A question which arises from the presence in the MS of so many corrections concerns the degree to which the scribe's revision is 'roving'--that is, somewhat random, without concern for particular narrative sequences or themes. In an attempt to shed some light on the problem, I have produced this graph of the number of lines revised on each folio side of MS Ashmole 33. My judgement of what entails a revision is necessarily subjective, but my general policy has been to ignore scribal corrections of obvious currente calamo errors. Lines existing as palimpsests are counted, as are lines added in all margins.

 




The graph confirms Herrtage's observation that "the latter part of the poem... is much corrected" (p.xvi), and reinforces his suggestion that the tail-rhyme section was "possibly written off at once, and not copied from a previous draft" (p.xvi). While almost every folio side has received attention from the scribe (confirmation that his revision was to some extent roving), the extreme jaggedness of the graph shows that many sides received markedly more revision than those adjacent and were obviously the objects of special attention; only a more detailed study of the precise nature of revisions on each of these folios--something beyond the scope of the present investigation--will show to what degree those peaks represent additional roving or more specific revision.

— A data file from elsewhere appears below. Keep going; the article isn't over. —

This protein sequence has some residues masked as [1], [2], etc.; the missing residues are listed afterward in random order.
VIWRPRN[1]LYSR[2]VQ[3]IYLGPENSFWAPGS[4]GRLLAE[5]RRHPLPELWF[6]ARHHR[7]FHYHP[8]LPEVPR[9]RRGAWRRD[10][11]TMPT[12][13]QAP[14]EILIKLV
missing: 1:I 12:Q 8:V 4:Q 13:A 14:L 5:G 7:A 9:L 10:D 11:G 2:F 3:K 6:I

Even so, larger scale 'groupings' of high (or no) revision do suggest the existence of a distinct revision policy. One large span of text in the couplet section (fols 33-41) shows virtually no revision at all and suggests the scribe's general satisfaction with the state of the translation there. Certain spans of narrative show revision well beyond the standard deviation above the average per folio side for each verse form (for the couplet section the standard deviation above average amounts to approximately six revisions per side; for the tail-rhyme section the figure is approximately twelve). These heavily-revised sections are fols 1-12 (the account of Oliver's duel with Ferumbras and his subsequent capture by Saracens); fols 27-33 (the capture of Floripas's bower); fols 49-51 (how Richard miraculously avoids the Saracens on his mission to France): and fols 61-73 (the final Saracen assaults on the bower and the final great battle). The average amount of revision in each of the four groups is generally greater than that of the preceding group, suggesting perhaps that, since each group involves key events in the story, the scribe was concerned with a suitable sense of progression toward a climax; certainly, his revision has in itself a kind of climactic movement.
To conclude, the revision appears to be both roving and specific; there is a certain amount of background roving revision interspersed with apparently more purposeful revision confined to discrete sections of the narrative.